Louis Pistorius, New York, Barbara Rock discussed on All Things Considered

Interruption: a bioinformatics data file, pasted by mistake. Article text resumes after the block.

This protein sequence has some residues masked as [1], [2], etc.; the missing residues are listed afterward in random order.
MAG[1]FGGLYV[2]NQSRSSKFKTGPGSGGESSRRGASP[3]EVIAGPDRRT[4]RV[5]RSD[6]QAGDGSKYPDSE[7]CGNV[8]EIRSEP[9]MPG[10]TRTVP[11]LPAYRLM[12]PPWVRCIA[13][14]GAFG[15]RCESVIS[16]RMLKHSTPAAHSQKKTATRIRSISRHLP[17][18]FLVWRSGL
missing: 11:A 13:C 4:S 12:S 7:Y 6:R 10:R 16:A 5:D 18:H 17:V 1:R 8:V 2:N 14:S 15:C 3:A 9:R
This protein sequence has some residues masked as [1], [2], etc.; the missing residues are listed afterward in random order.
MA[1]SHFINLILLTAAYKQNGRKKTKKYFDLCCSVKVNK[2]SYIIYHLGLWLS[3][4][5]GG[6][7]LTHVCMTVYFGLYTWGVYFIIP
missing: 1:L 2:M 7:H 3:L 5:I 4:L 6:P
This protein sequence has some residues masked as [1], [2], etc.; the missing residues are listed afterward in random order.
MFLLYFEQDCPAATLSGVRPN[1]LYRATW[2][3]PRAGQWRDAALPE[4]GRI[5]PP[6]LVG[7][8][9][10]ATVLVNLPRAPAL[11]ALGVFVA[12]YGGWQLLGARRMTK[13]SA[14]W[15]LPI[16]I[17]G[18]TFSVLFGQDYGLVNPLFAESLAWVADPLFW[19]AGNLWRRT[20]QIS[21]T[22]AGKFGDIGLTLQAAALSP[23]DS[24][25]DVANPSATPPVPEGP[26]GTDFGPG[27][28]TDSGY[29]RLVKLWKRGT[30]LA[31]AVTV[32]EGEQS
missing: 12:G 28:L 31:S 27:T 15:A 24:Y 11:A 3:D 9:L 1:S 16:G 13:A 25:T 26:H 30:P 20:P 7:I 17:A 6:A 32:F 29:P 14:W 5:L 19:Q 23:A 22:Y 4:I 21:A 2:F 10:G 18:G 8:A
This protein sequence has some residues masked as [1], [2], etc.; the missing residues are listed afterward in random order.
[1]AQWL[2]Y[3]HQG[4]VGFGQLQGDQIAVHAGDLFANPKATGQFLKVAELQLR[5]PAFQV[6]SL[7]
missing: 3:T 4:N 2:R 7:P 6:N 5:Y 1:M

Safe in my neighborhood anymore. In many New York City neighborhoods. These are not uncommon sites, but on the Upper West Side, it's the kind of stuff that you sort of imagines in New York in the seventies in the early eighties, that all of a sudden it's very president very in your face. That's 42 year old Abigail Boy. I think there's a real risk post pandemic that for the young families that Stuck around and trying to make it work in the city instead of fleeing to the suburbs that this could drive. A lot of young families like us out of the neighborhood for good on online petition with more than 3000 signatures and growing is demanding homeless residents be removed from hotels in the neighborhood. Parents Association at P. S. 87 asked its members to write elected officials and reporters demanding the same. Some shelter residents, like 55 year old Louis Pistorius say they know they're not welcome since he got to the Upper West Side in late July. Pastorius says strangers have been stopping him in the street, asking him what he's doing there. Why do you look at me like that? Because We are homeless we can and get on out to get our old place way have no choice, familiar centers. You, he says, used to install fiber optic cables before he was hit by a car. Now he uses a walker to get around and says he can't work. He's been in a shelter system for three years. They saying black lives matter, but they don't want black lives in this area. Many residents I spoke with said race had nothing to do with their opposition to the shelters. Several said they were sympathetic to calls to address systemic racism. And some say they even marched in recent black lives matter Protests, But Amanda Falk await social worker whose husband and son are black says Race has everything to do with it, she says. She finds the language he's seen being used in the Facebook group disturbing calling the residents creatures criminals inmate which is very fascinating one to me because it's not a crime to be homeless. Chatter about the neighbourhood changing has spilled over from online forums onto the street. The Lucerne on West 79th Street is the latest hotel to begin housing homeless folks with some 300 residents. Across the street from the century Old hotel, 69 year old Barbara Rock more sees my microphone and wants to talk. They're more than homeless. They're menaces to society is what they are. She and others who are advocating for the shelters removal say they would welcome homeless women and Children. It's the drug users and sex offenders living there. They don't want around. While we're talking were interrupted by a 25 year old named Klodian, who won't give his last name. He says Rock Moore's wrong The men should be allowed to stay quite frankly. Where else would they go? Start to argue Upper West Siders claim that they're so liberal that they want to help everybody, But then once it's in their own backyard, they say, get them out of here, and that's ludicrous. One of them tried to break the glass doors of my bill. You want to have a second man passing by. Here's their conversation. He asks if he can say something. 28 years old. I'm in there. I just don't got no,.

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